Weening and Klöden on the top of the Col de la Schlucht.
Weening and Klöden on the top of the Col de la Schlucht.

Rabobank’s Pieter Weening Snags Stage 8

Weening and Klöden on the top of the Col de la Schlucht.

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It was team Rabobank’s day to shine in Stage 8 of the Tour de France Saturday, with the team’s riders taking four of the five summits and the finish line, as the Tour got its first taste of the mountains.

Weening and Klöden on the top of the Col de la Schlucht. Weening and Klöden on the top of the Col de la Schlucht.

After a daredevil downhill race from the summit of the Tour’s first category two climb— which came just nine miles from the finish— Pieter Weening of Rabobank held off T-Mobile’s Andrée;as Klöden by the tread on his tire to take Stage 8.

Weening blew out of the peloton in a lone attack at the bottom of the incline, but Klöden caught the exhausted rider in orange in the final feet before the summit, setting the stage for a high-speed showdown into the village of Gerardmer.

Weening drafted off Kloden into the final straightaway, breaking out at the last second to thrust his bike across the line. According to the Tour de France’s official Web site, the margin of victory was just 0.0002 of a second.

Earlier in the stage, all four of the category three climbs were won by Robobank’s Mickael Rasmussen, who was among the day’s early attack group. The wins handed him the polka dot climber’s jersey as the Tour moves into the steepest terrain yet.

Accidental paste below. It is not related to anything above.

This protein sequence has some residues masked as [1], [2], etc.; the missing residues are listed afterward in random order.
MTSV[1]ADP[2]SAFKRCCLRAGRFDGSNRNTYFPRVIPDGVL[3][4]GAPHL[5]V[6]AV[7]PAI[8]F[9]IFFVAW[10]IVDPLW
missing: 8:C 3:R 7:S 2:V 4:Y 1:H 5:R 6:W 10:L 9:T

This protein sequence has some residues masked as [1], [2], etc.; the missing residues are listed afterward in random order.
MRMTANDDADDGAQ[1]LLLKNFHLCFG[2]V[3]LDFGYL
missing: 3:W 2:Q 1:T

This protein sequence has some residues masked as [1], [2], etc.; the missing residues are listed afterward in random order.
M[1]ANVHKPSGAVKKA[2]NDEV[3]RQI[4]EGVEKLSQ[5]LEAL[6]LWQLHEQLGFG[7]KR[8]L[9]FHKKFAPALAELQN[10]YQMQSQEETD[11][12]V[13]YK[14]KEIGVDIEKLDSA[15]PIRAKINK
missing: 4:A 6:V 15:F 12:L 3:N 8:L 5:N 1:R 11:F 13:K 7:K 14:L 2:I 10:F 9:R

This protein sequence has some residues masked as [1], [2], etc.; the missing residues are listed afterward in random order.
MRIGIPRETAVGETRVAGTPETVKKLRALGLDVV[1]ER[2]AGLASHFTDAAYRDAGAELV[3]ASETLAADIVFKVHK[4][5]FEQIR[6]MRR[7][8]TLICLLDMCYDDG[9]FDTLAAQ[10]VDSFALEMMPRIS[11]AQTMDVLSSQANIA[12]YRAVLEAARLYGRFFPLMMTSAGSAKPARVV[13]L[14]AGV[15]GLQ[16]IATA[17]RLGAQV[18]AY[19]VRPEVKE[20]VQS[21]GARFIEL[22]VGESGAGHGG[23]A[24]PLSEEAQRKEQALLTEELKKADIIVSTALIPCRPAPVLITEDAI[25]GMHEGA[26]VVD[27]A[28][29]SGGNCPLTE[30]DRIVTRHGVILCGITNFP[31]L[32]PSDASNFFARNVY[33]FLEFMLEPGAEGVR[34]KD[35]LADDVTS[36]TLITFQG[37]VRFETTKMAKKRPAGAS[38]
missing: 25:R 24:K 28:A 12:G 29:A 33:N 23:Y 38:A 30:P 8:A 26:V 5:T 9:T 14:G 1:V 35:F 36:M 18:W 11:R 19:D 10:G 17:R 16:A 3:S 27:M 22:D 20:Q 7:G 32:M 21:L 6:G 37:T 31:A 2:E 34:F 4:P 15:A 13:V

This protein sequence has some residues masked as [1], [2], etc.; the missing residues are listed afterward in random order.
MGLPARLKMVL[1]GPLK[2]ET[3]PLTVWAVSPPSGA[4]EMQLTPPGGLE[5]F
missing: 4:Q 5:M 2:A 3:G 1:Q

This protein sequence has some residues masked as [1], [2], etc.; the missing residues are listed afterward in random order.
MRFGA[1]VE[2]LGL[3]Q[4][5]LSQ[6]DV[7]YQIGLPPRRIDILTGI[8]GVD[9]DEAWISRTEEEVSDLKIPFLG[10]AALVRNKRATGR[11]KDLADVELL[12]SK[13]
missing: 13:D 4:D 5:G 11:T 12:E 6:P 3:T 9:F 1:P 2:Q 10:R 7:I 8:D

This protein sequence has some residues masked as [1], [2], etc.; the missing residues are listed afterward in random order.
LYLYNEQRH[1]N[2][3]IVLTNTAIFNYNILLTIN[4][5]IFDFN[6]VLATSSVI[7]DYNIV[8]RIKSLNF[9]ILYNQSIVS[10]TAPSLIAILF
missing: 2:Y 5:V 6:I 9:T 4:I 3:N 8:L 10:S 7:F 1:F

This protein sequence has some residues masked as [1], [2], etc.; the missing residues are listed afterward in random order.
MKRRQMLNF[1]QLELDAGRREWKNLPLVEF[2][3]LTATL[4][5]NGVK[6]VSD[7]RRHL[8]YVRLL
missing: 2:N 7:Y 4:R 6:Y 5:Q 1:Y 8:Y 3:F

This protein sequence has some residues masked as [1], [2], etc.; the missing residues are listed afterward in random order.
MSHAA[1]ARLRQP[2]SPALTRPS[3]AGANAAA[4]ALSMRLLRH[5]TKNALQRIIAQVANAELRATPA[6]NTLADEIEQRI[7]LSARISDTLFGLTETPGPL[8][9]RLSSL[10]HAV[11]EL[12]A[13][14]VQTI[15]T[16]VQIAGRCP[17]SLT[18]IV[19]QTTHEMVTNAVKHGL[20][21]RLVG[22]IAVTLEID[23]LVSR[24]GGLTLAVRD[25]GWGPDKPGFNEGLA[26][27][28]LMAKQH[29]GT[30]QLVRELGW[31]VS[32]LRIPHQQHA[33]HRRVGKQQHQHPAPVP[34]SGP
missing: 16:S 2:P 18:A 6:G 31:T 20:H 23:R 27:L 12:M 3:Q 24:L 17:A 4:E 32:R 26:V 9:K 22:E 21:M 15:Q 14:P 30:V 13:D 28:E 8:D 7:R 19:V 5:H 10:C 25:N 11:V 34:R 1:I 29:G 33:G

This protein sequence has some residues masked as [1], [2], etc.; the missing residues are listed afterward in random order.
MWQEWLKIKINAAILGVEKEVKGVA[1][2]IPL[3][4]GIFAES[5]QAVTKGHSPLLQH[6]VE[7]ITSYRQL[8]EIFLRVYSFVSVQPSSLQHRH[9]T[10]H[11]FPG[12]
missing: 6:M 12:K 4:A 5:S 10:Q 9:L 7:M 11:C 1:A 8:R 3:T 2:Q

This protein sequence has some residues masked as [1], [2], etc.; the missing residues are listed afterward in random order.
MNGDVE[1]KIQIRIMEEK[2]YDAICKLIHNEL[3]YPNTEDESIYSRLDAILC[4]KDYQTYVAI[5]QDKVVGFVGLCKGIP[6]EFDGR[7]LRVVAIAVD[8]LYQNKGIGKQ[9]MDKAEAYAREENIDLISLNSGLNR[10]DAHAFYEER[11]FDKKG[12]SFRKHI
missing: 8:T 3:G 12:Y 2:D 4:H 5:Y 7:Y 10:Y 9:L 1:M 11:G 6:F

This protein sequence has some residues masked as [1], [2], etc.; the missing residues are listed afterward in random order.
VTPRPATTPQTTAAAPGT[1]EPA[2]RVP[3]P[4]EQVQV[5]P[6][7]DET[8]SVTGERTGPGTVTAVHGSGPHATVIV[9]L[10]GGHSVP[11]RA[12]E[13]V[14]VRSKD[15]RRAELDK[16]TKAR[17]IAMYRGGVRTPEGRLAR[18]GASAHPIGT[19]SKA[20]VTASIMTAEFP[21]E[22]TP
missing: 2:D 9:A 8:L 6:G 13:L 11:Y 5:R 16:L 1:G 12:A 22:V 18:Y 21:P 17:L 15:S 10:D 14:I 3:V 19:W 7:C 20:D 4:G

Six-time Tour winner Lance Armstrong stayed in his usual position near the front of the peloton, leaving it only briefly to foil a pair of attacks by T-Mobile’s Alexandre Vinokourov, one of the few “danger guys” Armstrong acknowledges could challenge him in Paris. Armstrong placed 20th on the day and it was good enough to keep him in the yellow jersey.

Armstrong admitted afterwards that his team didn’t have the best of days as he was forced to leave them behind.

“We just had a bad day as a team and that makes it that much harder, having to do it by yourself,” Armstrong told the Outdoor Life Network (OLN) after the race. “We have some talking to do tonight.”

Armstrong lost two seconds on the day to Jens Voigt of CSC, who trails the six-time champ by one minute in the overall standings. Discovery’s George Hincapie, second to Armstrong through much of the Tour so far, has fallen to eighth, now 1:47 behind the yellow jersey. Three Discovery riders have fallen out of the top ten.

Vinokourov and CSC’s Bobby Julich are close on Voigt’s heels 1:02 and 1:07 back respectively.

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